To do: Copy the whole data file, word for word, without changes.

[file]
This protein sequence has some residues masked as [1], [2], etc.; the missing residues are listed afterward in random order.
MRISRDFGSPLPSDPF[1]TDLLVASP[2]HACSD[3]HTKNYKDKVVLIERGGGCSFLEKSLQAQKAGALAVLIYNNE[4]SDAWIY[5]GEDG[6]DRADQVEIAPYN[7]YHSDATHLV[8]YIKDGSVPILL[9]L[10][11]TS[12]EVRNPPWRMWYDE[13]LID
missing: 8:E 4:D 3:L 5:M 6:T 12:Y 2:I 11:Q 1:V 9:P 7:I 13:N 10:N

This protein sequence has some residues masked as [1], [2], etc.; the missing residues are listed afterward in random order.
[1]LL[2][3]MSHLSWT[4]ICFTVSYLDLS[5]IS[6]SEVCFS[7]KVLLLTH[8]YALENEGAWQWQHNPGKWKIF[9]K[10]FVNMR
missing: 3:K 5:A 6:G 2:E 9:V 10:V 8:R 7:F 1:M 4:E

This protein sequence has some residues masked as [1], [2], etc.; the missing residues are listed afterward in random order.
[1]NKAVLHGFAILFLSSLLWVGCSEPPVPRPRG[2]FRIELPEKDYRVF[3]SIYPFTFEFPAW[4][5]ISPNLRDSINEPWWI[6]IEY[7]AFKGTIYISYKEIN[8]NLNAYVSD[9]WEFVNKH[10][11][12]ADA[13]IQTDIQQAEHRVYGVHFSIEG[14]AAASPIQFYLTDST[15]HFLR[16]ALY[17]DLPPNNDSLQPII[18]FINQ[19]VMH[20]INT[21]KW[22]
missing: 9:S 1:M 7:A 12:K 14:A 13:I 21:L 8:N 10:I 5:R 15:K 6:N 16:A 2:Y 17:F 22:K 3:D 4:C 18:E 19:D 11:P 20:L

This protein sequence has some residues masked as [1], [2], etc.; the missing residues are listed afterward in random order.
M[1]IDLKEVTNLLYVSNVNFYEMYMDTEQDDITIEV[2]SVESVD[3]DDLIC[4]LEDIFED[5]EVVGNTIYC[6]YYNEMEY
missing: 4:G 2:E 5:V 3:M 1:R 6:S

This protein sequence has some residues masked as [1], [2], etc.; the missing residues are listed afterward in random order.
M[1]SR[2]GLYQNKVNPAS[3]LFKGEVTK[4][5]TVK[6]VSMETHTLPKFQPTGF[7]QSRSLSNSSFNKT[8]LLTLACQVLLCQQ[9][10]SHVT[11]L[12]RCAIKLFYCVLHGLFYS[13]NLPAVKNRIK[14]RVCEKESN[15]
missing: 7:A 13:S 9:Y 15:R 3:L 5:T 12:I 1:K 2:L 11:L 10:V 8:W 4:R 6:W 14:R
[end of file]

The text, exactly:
This protein sequence has some residues masked as [1], [2], etc.; the missing residues are listed afterward in random order.
MRISRDFGSPLPSDPF[1]TDLLVASP[2]HACSD[3]HTKNYKDKVVLIERGGGCSFLEKSLQAQKAGALAVLIYNNE[4]SDAWIY[5]GEDG[6]DRADQVEIAPYN[7]YHSDATHLV[8]YIKDGSVPILL[9]L[10][11]TS[12]EVRNPPWRMWYDE[13]LID
missing: 8:E 4:D 3:L 5:M 6:T 12:Y 2:I 11:Q 1:V 9:P 7:I 13:N 10:N

This protein sequence has some residues masked as [1], [2], etc.; the missing residues are listed afterward in random order.
[1]LL[2][3]MSHLSWT[4]ICFTVSYLDLS[5]IS[6]SEVCFS[7]KVLLLTH[8]YALENEGAWQWQHNPGKWKIF[9]K[10]FVNMR
missing: 3:K 5:A 6:G 2:E 9:V 10:V 8:R 7:F 1:M 4:E

This protein sequence has some residues masked as [1], [2], etc.; the missing residues are listed afterward in random order.
[1]NKAVLHGFAILFLSSLLWVGCSEPPVPRPRG[2]FRIELPEKDYRVF[3]SIYPFTFEFPAW[4][5]ISPNLRDSINEPWWI[6]IEY[7]AFKGTIYISYKEIN[8]NLNAYVSD[9]WEFVNKH[10][11][12]ADA[13]IQTDIQQAEHRVYGVHFSIEG[14]AAASPIQFYLTDST[15]HFLR[16]ALY[17]DLPPNNDSLQPII[18]FINQ[19]VMH[20]INT[21]KW[22]
missing: 9:S 1:M 7:A 12:K 14:A 13:I 21:L 8:N 10:I 5:R 15:K 6:N 16:A 2:Y 17:F 22:K 3:D 4:C 18:E 19:D 11:P 20:L

This protein sequence has some residues masked as [1], [2], etc.; the missing residues are listed afterward in random order.
M[1]IDLKEVTNLLYVSNVNFYEMYMDTEQDDITIEV[2]SVESVD[3]DDLIC[4]LEDIFED[5]EVVGNTIYC[6]YYNEMEY
missing: 4:G 2:E 5:V 3:M 1:R 6:S

This protein sequence has some residues masked as [1], [2], etc.; the missing residues are listed afterward in random order.
M[1]SR[2]GLYQNKVNPAS[3]LFKGEVTK[4][5]TVK[6]VSMETHTLPKFQPTGF[7]QSRSLSNSSFNKT[8]LLTLACQVLLCQQ[9][10]SHVT[11]L[12]RCAIKLFYCVLHGLFYS[13]NLPAVKNRIK[14]RVCEKESN[15]
missing: 7:A 13:S 9:Y 15:R 3:L 5:T 12:I 1:K 2:L 11:L 10:V 8:W 4:R 6:W 14:R